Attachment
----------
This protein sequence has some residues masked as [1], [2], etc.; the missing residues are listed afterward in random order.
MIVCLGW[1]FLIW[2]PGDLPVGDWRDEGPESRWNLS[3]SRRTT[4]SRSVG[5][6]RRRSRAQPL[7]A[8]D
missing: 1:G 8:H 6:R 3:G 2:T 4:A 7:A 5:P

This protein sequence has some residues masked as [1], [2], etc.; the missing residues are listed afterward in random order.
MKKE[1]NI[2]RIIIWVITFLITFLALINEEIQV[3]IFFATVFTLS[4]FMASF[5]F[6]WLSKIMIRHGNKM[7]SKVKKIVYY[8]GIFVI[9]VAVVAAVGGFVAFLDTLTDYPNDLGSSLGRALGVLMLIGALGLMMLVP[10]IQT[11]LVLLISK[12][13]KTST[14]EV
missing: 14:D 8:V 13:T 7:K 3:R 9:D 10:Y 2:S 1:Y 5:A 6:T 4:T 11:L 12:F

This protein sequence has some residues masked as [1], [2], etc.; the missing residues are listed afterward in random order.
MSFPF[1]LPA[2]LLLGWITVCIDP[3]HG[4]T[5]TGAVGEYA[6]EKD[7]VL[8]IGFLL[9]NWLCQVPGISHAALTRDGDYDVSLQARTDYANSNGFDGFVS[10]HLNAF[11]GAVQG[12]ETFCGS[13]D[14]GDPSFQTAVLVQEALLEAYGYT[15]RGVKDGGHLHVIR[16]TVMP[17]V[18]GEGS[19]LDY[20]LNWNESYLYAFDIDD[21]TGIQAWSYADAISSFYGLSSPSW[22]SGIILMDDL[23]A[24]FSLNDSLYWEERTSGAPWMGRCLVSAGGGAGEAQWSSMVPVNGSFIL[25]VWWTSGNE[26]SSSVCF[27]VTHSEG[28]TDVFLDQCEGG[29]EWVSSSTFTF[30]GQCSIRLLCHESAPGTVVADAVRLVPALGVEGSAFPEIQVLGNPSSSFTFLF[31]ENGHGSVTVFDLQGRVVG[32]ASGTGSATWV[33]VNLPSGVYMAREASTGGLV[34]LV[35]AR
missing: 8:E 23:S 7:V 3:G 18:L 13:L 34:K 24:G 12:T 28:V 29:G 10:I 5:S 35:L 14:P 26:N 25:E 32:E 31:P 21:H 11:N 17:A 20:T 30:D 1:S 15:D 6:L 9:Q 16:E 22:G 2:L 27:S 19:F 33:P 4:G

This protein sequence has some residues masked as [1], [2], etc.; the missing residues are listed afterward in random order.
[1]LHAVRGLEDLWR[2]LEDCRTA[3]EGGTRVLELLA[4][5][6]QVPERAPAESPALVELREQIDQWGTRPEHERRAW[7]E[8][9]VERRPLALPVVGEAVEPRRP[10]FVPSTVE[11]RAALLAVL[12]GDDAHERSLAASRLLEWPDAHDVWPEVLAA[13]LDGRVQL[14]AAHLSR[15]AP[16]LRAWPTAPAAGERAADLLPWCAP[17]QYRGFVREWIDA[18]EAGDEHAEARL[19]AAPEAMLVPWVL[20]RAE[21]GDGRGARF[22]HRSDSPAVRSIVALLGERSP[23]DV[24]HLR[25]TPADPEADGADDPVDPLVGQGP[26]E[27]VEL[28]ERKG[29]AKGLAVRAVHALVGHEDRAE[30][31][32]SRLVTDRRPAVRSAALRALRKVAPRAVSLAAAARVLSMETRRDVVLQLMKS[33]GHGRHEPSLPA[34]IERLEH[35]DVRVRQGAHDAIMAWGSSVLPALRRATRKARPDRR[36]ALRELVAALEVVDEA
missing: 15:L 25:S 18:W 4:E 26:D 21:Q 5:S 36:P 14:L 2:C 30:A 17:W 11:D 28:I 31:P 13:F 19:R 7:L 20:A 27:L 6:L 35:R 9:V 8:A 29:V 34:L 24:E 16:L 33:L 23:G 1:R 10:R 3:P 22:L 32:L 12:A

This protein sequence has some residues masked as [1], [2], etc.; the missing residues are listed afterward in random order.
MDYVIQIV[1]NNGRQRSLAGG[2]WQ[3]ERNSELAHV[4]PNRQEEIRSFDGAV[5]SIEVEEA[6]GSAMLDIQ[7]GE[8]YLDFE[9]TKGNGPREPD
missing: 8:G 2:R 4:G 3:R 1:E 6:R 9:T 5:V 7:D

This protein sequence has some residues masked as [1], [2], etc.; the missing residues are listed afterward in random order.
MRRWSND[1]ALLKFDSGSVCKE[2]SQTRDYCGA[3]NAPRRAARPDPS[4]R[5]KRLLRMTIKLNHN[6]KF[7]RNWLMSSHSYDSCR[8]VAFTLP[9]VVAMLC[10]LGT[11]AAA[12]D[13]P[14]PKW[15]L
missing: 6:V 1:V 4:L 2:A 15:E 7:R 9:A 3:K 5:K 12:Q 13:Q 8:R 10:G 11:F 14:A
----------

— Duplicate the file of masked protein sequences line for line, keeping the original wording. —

This protein sequence has some residues masked as [1], [2], etc.; the missing residues are listed afterward in random order.
MIVCLGW[1]FLIW[2]PGDLPVGDWRDEGPESRWNLS[3]SRRTT[4]SRSVG[5][6]RRRSRAQPL[7]A[8]D
missing: 1:G 8:H 6:R 3:G 2:T 4:A 7:A 5:P

This protein sequence has some residues masked as [1], [2], etc.; the missing residues are listed afterward in random order.
MKKE[1]NI[2]RIIIWVITFLITFLALINEEIQV[3]IFFATVFTLS[4]FMASF[5]F[6]WLSKIMIRHGNKM[7]SKVKKIVYY[8]GIFVI[9]VAVVAAVGGFVAFLDTLTDYPNDLGSSLGRALGVLMLIGALGLMMLVP[10]IQT[11]LVLLISK[12][13]KTST[14]EV
missing: 14:D 8:V 13:T 7:K 3:R 9:D 10:Y 2:S 1:Y 5:A 6:T 4:T 11:L 12:F

This protein sequence has some residues masked as [1], [2], etc.; the missing residues are listed afterward in random order.
MSFPF[1]LPA[2]LLLGWITVCIDP[3]HG[4]T[5]TGAVGEYA[6]EKD[7]VL[8]IGFLL[9]NWLCQVPGISHAALTRDGDYDVSLQARTDYANSNGFDGFVS[10]HLNAF[11]GAVQG[12]ETFCGS[13]D[14]GDPSFQTAVLVQEALLEAYGYT[15]RGVKDGGHLHVIR[16]TVMP[17]V[18]GEGS[19]LDY[20]LNWNESYLYAFDIDD[21]TGIQAWSYADAISSFYGLSSPSW[22]SGIILMDDL[23]A[24]FSLNDSLYWEERTSGAPWMGRCLVSAGGGAGEAQWSSMVPVNGSFIL[25]VWWTSGNE[26]SSSVCF[27]VTHSEG[28]TDVFLDQCEGG[29]EWVSSSTFTF[30]GQCSIRLLCHESAPGTVVADAVRLVPALGVEGSAFPEIQVLGNPSSSFTFLF[31]ENGHGSVTVFDLQGRVVG[32]ASGTGSATWV[33]VNLPSGVYMAREASTGGLV[34]LV[35]AR
missing: 8:E 23:S 7:V 3:G 18:L 13:L 34:K 24:G 12:T 28:V 29:G 10:I 5:S 35:L 14:P 26:N 25:E 32:E 31:P 21:H 11:N 17:A 20:T 30:D 1:S 15:D 6:L 9:Q 16:E 22:G 2:L 27:S 19:F 33:P 4:G

This protein sequence has some residues masked as [1], [2], etc.; the missing residues are listed afterward in random order.
[1]LHAVRGLEDLWR[2]LEDCRTA[3]EGGTRVLELLA[4][5][6]QVPERAPAESPALVELREQIDQWGTRPEHERRAW[7]E[8][9]VERRPLALPVVGEAVEPRRP[10]FVPSTVE[11]RAALLAVL[12]GDDAHERSLAASRLLEWPDAHDVWPEVLAA[13]LDGRVQL[14]AAHLSR[15]AP[16]LRAWPTAPAAGERAADLLPWCAP[17]QYRGFVREWIDA[18]EAGDEHAEARL[19]AAPEAMLVPWVL[20]RAE[21]GDGRGARF[22]HRSDSPAVRSIVALLGERSP[23]DV[24]HLR[25]TPADPEADGADDPVDPLVGQGP[26]E[27]VEL[28]ERKG[29]AKGLAVRAVHALVGHEDRAE[30][31][32]SRLVTDRRPAVRSAALRALRKVAPRAVSLAAAARVLSMETRRDVVLQLMKS[33]GHGRHEPSLPA[34]IERLEH[35]DVRVRQGAHDAIMAWGSSVLPALRRATRKARPDRR[36]ALRELVAALEVVDEA
missing: 15:L 25:S 18:W 4:E 26:D 21:Q 5:S 36:P 14:L 2:C 30:A 17:W 11:D 28:I 31:P 13:F 19:R 7:L 20:A 27:L 6:L 35:R 9:V 8:A 29:V 34:L 24:E 16:L 33:L 23:G 1:R 10:R 3:P 22:L 32:L 12:A

This protein sequence has some residues masked as [1], [2], etc.; the missing residues are listed afterward in random order.
MDYVIQIV[1]NNGRQRSLAGG[2]WQ[3]ERNSELAHV[4]PNRQEEIRSFDGAV[5]SIEVEEA[6]GSAMLDIQ[7]GE[8]YLDFE[9]TKGNGPREPD
missing: 8:G 2:R 4:G 3:R 1:E 6:R 9:T 5:V 7:D

This protein sequence has some residues masked as [1], [2], etc.; the missing residues are listed afterward in random order.
MRRWSND[1]ALLKFDSGSVCKE[2]SQTRDYCGA[3]NAPRRAARPDPS[4]R[5]KRLLRMTIKLNHN[6]KF[7]RNWLMSSHSYDSCR[8]VAFTLP[9]VVAMLC[10]LGT[11]AAA[12]D[13]P[14]PKW[15]L
missing: 6:V 1:V 4:L 2:A 15:E 7:R 9:A 3:K 5:K 12:Q 13:Q 8:R 10:G 11:F 14:A